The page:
$98 Billion Expected for Military Drone Market
Global spending on unmanned aerial vehicles is poised for a major expansion in the coming decade as militaries invest about $98 billion in new intelligence gathering and strike capabilities, experts say.
The Teal Group, an aerospace and defense industry market analysis firm, expects worldwide research-and-development and procurement spending on drones to rise from a projected $11.1 billion in 2020 to $14.3 billion by 2029 — nearly a 30 percent increase. R&D spending is forecasted to grow from $3.2 billion in 2020 to $4 billion in 2029, and procurement funding is projected to ramp up from $7.9 billion in 2020 to about $10.3 billion by the end of the decade.
“UAVs remains one of the most dynamic sectors” in the defense market, said senior analyst Steve Zaloga, co-author of the Teal Group’s recently released annual study, “World Military Unmanned Aerial Vehicle Systems 2019/2020 Market Profile and Forecast,” which looks ahead 10 years.
The United States will continue to lead the pack, he said, with R&D spending increasing from an estimated $2.2 billion in 2020 to $2.7 billion in 2029, and procurement ramping up from $2.5 billion in 2020 to about $3.3 billion by the end of the decade. Billions of additional dollars are expected to be invested when classified programs are taken into account, he noted.
Several factors will drive the anticipated rise in global investment in the platforms, according to Zaloga.
One is that many armed forces are acquiring unmanned aerial vehicles for the first time and pursuing new capabilities, he said.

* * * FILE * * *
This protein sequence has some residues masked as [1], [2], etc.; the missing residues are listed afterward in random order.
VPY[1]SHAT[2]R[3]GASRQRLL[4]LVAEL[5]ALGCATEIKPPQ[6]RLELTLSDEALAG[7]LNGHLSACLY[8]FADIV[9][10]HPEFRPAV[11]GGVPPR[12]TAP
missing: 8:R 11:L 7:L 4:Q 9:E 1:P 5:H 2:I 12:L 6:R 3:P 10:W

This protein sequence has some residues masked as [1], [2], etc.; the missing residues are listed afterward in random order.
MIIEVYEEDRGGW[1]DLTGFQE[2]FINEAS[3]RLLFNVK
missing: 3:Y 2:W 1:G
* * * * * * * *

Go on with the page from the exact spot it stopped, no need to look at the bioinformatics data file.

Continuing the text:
There is a growing demand for intelligence, surveillance and reconnaissance assets as nations focus on information warfare, he noted.
“This is basically the extension of that,” Zaloga said. “Although a lot of people think of drones as being attack systems, the vast majority, well over 90 percent, are in fact ISR platforms.”
Additionally, the ability to conduct unmanned strike operations at very long distances offers advantages that appeal to buyers, he said.
“The early drone systems tended to be oriented towards ISR missions. Now we’re seeing an increasing fraction being devoted to armed missions,” Zaloga noted.
In the past, weapons were added to existing intelligence-gathering platforms such as the Predator and Reaper. However, in the next decade the Teal Group anticipates the advent of a significant number of systems that are designed from the ground-up to be attack aircraft, to include “stealthy, jet powered, armed UAS instead of the propeller-driven equivalent that have existed for the past decade,” he said.
The forecast anticipates the development of “loyal wingman” drones that could accompany manned fighter jets into battle or conduct attacks on their own, he noted.
Other factors driving the market are improvements in sensor payloads — not only visual and infrared sensors, but also signals intelligence, radar systems and other capabilities, Zaloga said.
“Because the drones have tended to be ISR platforms, any changes in the capabilities on the sensor side also helps to drive the drone market because it creates more demand for the platforms,” he explained.
In sheer numbers, mini-UAVs will make up the bulk of the market over the next decade, accounting for about 38,000 of the 46,000 platforms that are expected to be procured by militaries worldwide. However, larger systems in the same class as the MQ-9 Reaper and RQ-4 Global Hawk will account for the most spending, he noted.
“The minis, from a unit standpoint, are by far the largest chunk of the market. But they’re really just a small fraction of the dollar value of the market,” he said. They are projected to account for about $3 billion of the $98 billion market for UAVs over the forecast period.
“The big players, dollar wise, are the large UAV” systems, Zaloga said. They are projected to account for $48 billion — or nearly half — of the market during the forecast period.